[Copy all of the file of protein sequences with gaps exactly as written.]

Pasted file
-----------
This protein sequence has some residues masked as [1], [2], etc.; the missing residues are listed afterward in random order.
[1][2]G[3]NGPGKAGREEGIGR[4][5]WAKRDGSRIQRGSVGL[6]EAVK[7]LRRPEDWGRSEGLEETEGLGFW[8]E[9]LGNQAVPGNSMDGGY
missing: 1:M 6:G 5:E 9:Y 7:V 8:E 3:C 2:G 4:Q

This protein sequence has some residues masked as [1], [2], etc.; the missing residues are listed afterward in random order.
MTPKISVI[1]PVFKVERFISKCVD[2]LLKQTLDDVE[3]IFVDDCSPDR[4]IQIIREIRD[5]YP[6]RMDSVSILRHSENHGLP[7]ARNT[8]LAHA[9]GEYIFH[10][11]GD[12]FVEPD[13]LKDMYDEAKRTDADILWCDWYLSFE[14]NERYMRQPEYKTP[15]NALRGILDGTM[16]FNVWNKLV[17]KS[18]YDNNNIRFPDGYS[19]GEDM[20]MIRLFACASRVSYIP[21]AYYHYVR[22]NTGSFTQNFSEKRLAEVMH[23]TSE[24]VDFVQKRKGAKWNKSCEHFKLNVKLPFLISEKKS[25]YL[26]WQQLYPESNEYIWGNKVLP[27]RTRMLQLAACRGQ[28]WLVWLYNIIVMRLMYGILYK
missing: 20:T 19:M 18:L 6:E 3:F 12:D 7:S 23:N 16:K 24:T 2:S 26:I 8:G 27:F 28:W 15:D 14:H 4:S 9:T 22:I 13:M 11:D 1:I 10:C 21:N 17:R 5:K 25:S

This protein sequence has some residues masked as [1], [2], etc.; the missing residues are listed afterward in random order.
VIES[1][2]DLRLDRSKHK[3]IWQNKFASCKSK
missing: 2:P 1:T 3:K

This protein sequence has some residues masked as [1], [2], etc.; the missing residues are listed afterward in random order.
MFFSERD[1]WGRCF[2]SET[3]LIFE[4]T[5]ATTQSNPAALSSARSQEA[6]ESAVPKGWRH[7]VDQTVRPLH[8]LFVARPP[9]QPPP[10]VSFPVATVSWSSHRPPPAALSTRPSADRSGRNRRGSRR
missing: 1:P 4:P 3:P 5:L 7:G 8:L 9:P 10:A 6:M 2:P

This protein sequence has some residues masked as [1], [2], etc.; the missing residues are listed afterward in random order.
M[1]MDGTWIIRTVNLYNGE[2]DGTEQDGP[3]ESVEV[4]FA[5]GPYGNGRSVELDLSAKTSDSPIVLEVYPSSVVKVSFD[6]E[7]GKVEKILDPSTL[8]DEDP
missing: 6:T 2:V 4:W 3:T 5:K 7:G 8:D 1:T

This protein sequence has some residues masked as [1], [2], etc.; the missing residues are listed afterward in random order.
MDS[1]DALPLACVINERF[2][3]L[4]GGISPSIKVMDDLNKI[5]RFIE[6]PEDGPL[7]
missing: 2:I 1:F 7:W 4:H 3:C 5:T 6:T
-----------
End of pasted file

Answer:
This protein sequence has some residues masked as [1], [2], etc.; the missing residues are listed afterward in random order.
[1][2]G[3]NGPGKAGREEGIGR[4][5]WAKRDGSRIQRGSVGL[6]EAVK[7]LRRPEDWGRSEGLEETEGLGFW[8]E[9]LGNQAVPGNSMDGGY
missing: 1:M 6:G 5:E 9:Y 7:V 8:E 3:C 2:G 4:Q

This protein sequence has some residues masked as [1], [2], etc.; the missing residues are listed afterward in random order.
MTPKISVI[1]PVFKVERFISKCVD[2]LLKQTLDDVE[3]IFVDDCSPDR[4]IQIIREIRD[5]YP[6]RMDSVSILRHSENHGLP[7]ARNT[8]LAHA[9]GEYIFH[10][11]GD[12]FVEPD[13]LKDMYDEAKRTDADILWCDWYLSFE[14]NERYMRQPEYKTP[15]NALRGILDGTM[16]FNVWNKLV[17]KS[18]YDNNNIRFPDGYS[19]GEDM[20]MIRLFACASRVSYIP[21]AYYHYVR[22]NTGSFTQNFSEKRLAEVMH[23]TSE[24]VDFVQKRKGAKWNKSCEHFKLNVKLPFLISEKKS[25]YL[26]WQQLYPESNEYIWGNKVLP[27]RTRMLQLAACRGQ[28]WLVWLYNIIVMRLMYGILYK
missing: 20:T 19:M 18:L 6:E 3:F 12:D 7:S 23:N 16:K 24:T 2:S 26:I 8:G 27:F 28:W 15:D 14:H 4:S 9:T 22:I 13:M 11:D 1:I 10:C 21:N 17:R 5:K 25:S

This protein sequence has some residues masked as [1], [2], etc.; the missing residues are listed afterward in random order.
VIES[1][2]DLRLDRSKHK[3]IWQNKFASCKSK
missing: 2:P 1:T 3:K

This protein sequence has some residues masked as [1], [2], etc.; the missing residues are listed afterward in random order.
MFFSERD[1]WGRCF[2]SET[3]LIFE[4]T[5]ATTQSNPAALSSARSQEA[6]ESAVPKGWRH[7]VDQTVRPLH[8]LFVARPP[9]QPPP[10]VSFPVATVSWSSHRPPPAALSTRPSADRSGRNRRGSRR
missing: 1:P 4:P 3:P 5:L 7:G 8:L 9:P 10:A 6:M 2:P

This protein sequence has some residues masked as [1], [2], etc.; the missing residues are listed afterward in random order.
M[1]MDGTWIIRTVNLYNGE[2]DGTEQDGP[3]ESVEV[4]FA[5]GPYGNGRSVELDLSAKTSDSPIVLEVYPSSVVKVSFD[6]E[7]GKVEKILDPSTL[8]DEDP
missing: 6:T 2:V 4:W 3:T 5:K 7:G 8:D 1:T

This protein sequence has some residues masked as [1], [2], etc.; the missing residues are listed afterward in random order.
MDS[1]DALPLACVINERF[2][3]L[4]GGISPSIKVMDDLNKI[5]RFIE[6]PEDGPL[7]
missing: 2:I 1:F 7:W 4:H 3:C 5:T 6:T